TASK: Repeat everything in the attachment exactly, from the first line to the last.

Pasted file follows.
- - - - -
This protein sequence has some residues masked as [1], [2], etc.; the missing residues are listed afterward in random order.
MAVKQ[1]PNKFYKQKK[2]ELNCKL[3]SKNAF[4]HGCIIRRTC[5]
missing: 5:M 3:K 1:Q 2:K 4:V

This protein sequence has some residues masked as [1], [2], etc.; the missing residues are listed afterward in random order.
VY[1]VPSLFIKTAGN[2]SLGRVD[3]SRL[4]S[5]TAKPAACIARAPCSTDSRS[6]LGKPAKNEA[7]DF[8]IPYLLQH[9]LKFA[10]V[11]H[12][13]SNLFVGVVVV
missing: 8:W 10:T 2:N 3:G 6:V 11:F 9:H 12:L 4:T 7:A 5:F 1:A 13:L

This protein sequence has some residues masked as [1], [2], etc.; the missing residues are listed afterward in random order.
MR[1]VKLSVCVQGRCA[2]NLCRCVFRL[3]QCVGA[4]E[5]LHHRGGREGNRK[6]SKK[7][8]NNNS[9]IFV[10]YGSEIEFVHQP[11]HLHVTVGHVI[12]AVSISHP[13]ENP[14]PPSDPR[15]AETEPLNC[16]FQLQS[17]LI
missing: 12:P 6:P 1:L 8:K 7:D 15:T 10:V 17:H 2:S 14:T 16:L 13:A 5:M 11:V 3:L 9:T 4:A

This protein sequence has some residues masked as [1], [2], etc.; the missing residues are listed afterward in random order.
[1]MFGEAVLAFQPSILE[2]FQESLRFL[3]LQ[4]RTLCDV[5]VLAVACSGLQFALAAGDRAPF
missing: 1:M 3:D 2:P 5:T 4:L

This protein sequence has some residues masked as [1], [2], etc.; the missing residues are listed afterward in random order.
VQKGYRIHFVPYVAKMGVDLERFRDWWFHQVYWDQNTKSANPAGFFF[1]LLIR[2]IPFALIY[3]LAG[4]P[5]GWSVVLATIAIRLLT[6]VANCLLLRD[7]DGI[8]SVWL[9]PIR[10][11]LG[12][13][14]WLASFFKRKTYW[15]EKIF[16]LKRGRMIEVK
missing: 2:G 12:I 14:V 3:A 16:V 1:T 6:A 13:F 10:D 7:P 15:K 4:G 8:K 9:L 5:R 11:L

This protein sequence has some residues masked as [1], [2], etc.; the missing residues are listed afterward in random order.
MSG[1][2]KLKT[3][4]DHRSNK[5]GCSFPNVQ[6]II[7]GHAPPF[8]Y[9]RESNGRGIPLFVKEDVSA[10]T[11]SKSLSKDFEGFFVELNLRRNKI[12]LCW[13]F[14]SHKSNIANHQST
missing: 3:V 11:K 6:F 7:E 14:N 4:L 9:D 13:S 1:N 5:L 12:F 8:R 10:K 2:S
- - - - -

This protein sequence has some residues masked as [1], [2], etc.; the missing residues are listed afterward in random order.
MAVKQ[1]PNKFYKQKK[2]ELNCKL[3]SKNAF[4]HGCIIRRTC[5]
missing: 5:M 3:K 1:Q 2:K 4:V

This protein sequence has some residues masked as [1], [2], etc.; the missing residues are listed afterward in random order.
VY[1]VPSLFIKTAGN[2]SLGRVD[3]SRL[4]S[5]TAKPAACIARAPCSTDSRS[6]LGKPAKNEA[7]DF[8]IPYLLQH[9]LKFA[10]V[11]H[12][13]SNLFVGVVVV
missing: 8:W 10:T 2:N 3:G 6:V 11:F 9:H 12:L 4:T 7:A 5:F 1:A 13:L

This protein sequence has some residues masked as [1], [2], etc.; the missing residues are listed afterward in random order.
MR[1]VKLSVCVQGRCA[2]NLCRCVFRL[3]QCVGA[4]E[5]LHHRGGREGNRK[6]SKK[7][8]NNNS[9]IFV[10]YGSEIEFVHQP[11]HLHVTVGHVI[12]AVSISHP[13]ENP[14]PPSDPR[15]AETEPLNC[16]FQLQS[17]LI
missing: 12:P 6:P 1:L 8:K 7:D 15:T 10:V 17:H 2:S 14:T 16:L 13:A 5:M 11:V 3:L 9:T 4:A

This protein sequence has some residues masked as [1], [2], etc.; the missing residues are listed afterward in random order.
[1]MFGEAVLAFQPSILE[2]FQESLRFL[3]LQ[4]RTLCDV[5]VLAVACSGLQFALAAGDRAPF
missing: 1:M 3:D 2:P 5:T 4:L

This protein sequence has some residues masked as [1], [2], etc.; the missing residues are listed afterward in random order.
VQKGYRIHFVPYVAKMGVDLERFRDWWFHQVYWDQNTKSANPAGFFF[1]LLIR[2]IPFALIY[3]LAG[4]P[5]GWSVVLATIAIRLLT[6]VANCLLLRD[7]DGI[8]SVWL[9]PIR[10][11]LG[12][13][14]WLASFFKRKTYW[15]EKIF[16]LKRGRMIEVK
missing: 2:G 12:I 14:V 3:A 16:V 1:T 6:A 13:F 10:D 7:P 15:K 4:G 8:K 9:L 5:R 11:L

This protein sequence has some residues masked as [1], [2], etc.; the missing residues are listed afterward in random order.
MSG[1][2]KLKT[3][4]DHRSNK[5]GCSFPNVQ[6]II[7]GHAPPF[8]Y[9]RESNGRGIPLFVKEDVSA[10]T[11]SKSLSKDFEGFFVELNLRRNKI[12]LCW[13]F[14]SHKSNIANHQST
missing: 3:V 11:K 6:F 7:E 14:N 4:L 9:D 13:S 1:N 5:L 12:F 8:R 10:K 2:S